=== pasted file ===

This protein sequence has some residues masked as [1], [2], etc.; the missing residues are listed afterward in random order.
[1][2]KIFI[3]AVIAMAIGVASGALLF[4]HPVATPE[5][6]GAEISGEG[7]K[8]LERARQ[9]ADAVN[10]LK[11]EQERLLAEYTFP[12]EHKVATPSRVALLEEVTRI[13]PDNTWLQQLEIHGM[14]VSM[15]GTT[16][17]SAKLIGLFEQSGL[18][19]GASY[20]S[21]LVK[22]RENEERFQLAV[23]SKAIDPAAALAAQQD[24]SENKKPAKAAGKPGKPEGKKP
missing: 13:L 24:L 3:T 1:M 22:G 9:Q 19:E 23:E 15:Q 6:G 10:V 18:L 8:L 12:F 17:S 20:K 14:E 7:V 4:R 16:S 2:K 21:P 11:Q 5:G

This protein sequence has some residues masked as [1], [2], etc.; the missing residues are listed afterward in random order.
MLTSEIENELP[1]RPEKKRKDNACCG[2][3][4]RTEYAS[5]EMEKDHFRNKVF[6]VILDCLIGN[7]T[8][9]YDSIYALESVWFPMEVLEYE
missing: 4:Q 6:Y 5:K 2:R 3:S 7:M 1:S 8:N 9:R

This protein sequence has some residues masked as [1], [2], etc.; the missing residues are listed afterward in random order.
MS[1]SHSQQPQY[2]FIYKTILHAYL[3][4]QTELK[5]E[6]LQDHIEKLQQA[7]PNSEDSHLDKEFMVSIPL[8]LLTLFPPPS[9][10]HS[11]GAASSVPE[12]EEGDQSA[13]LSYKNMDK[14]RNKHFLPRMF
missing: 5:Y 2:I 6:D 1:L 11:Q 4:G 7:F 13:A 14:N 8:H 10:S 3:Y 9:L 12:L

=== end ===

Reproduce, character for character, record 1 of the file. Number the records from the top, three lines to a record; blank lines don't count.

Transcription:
This protein sequence has some residues masked as [1], [2], etc.; the missing residues are listed afterward in random order.
[1][2]KIFI[3]AVIAMAIGVASGALLF[4]HPVATPE[5][6]GAEISGEG[7]K[8]LERARQ[9]ADAVN[10]LK[11]EQERLLAEYTFP[12]EHKVATPSRVALLEEVTRI[13]PDNTWLQQLEIHGM[14]VSM[15]GTT[16][17]SAKLIGLFEQSGL[18][19]GASY[20]S[21]LVK[22]RENEERFQLAV[23]SKAIDPAAALAAQQD[24]SENKKPAKAAGKPGKPEGKKP
missing: 13:L 24:L 3:T 1:M 22:G 9:Q 19:E 23:E 15:Q 6:G 10:V 18:L 8:L 12:F 17:S 20:K 14:E 7:V 4:R 16:S 2:K 21:P 11:Q 5:G